Nine European journalists joined to form a network – Investigate Europe – with the aim of conducting investigations and research that, specifically because it relates to a theme that is discussed in various countries, can highlight a common problem or suggest a unified resolution. The result is a set of independent services that are not confined by national borders, concealing a team effort that cannot be achieved without a common research method, periodical meetings, sharing all the information discovered and using tools that facilitate all this despite the distance between them since the writers lives in France, Germany, Greece, Italy, Norway, Poland, Portugal and Great Britain. In investigations of this type, however, the data is the boss; because the data is the object of the search upon which an unknown truth can be reconstructed.
“Data analysis – confirms Crina Boros, data journalist of the group – has been a routine exercise in our work for many years now. The need to work with data arises from the fact that it is an ideal way to understand if a problem is recurring and to what extent, but also to protect a vulnerable source. One of our “data-driven” surveys, for example, relates to the use of European Commission research subsidies for defense and security projects. In that case, we combed through the existing databases, cross-checking them with tables that we created from the information collected from sites or documents and that appeared to be only textual. In order to strengthen our findings, we then used interviews and Freedom of Information logs. All the collected and reworked material led us to conclude what we then wrote in the investigation report. .“
What kind of data is harder to find and why?
“Difficulty in retrieving data varies from country to country, but in general, complete data is not easy to find as it is unavailable. Leaving aside personal information, which must be protected in most cases, public institutions try to prevent citizen control by publishing partial information. The reason being? Transparency has a price and I have yet to see a government that chooses it if there is no one who strives to achieve it. As a journalist I believe that, precisely in light of our role as monitors of that which surrounds us, we cannot turn a blind eye and give up the battle to understand how those who have the power to influence our lives, are operating. And in this fight, data is our strategic ally.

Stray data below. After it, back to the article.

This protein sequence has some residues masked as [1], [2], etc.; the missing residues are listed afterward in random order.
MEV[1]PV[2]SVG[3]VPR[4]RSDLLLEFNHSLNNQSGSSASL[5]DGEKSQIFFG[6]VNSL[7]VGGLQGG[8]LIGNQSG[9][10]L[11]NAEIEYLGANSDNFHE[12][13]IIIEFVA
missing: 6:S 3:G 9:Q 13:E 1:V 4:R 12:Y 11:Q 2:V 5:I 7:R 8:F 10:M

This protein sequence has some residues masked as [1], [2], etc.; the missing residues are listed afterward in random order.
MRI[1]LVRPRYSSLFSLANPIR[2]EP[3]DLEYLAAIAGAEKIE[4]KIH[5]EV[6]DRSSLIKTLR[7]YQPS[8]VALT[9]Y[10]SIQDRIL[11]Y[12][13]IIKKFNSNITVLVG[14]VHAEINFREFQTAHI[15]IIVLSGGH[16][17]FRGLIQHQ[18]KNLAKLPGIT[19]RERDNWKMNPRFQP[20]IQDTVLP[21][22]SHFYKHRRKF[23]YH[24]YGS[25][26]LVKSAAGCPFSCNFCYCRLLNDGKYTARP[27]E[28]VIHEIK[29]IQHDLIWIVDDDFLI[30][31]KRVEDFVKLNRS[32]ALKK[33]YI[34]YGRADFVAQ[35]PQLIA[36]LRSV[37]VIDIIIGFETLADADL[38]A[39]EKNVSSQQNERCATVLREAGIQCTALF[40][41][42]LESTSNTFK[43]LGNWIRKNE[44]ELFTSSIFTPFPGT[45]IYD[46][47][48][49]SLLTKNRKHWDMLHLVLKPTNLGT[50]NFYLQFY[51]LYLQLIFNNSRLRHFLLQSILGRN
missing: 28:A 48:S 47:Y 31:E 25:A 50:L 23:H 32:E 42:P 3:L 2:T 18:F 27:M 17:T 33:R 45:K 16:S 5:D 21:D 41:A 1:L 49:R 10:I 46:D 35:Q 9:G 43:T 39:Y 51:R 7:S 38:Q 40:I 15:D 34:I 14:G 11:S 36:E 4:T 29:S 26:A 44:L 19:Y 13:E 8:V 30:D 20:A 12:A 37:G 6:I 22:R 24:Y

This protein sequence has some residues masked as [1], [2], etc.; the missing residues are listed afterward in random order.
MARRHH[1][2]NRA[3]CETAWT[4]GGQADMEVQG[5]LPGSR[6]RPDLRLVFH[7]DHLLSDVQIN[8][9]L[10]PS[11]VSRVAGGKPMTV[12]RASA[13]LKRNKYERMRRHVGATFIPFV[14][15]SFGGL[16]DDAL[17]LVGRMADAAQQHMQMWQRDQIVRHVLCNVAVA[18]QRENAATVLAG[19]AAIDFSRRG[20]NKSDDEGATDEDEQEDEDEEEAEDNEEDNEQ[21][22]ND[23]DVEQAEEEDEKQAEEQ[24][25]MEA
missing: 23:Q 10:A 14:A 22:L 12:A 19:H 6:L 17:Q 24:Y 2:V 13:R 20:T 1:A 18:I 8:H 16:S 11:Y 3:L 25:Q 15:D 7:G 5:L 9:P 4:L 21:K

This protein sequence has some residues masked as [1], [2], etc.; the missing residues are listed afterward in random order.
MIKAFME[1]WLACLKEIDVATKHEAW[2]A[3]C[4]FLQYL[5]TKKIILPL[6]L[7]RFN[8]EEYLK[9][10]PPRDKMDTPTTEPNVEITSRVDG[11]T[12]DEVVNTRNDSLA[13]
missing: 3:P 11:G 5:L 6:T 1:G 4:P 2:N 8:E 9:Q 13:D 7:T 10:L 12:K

Not only must the public administrations’ data be monitored, but also that of corporate or non-profit bodies when they intersect with public spending, the collective interest, or topics of common interest. I also believe that the Church should be a focus of our attention in terms of its activities, but to do all this, there has to be a strong political will.“
Is Open Data important for citizens and journalists?
“How could it not be? As far as we know, what is available to us is only the tip of the iceberg; until we begin to ask the right questions, focus more on what the data represents rather than how it is collected; if we are not willing to look for defects therein and compare it with other large amounts of data, we will never be able to represent the truth. Should we decide to do all this, how could Open Data not be useful“
What kind of data is most useful to have available to us in Open Data?
“ Everything that we still do not have.“
Why are there still so few Data Journalists?
“I’m not sure if there are only a few of us data crunching should be in every journalist’s toolbox rather than just being something for the few. In editorials the use of new tools should have been the natural evolution of investigative journalism. Yet still however few have even realized that data analysis is a new way to reconstruct stories and read reality. When data crunching is considered as an integral part of all journalists’ work of documenting the truth, then they will all have become Data Journalists “.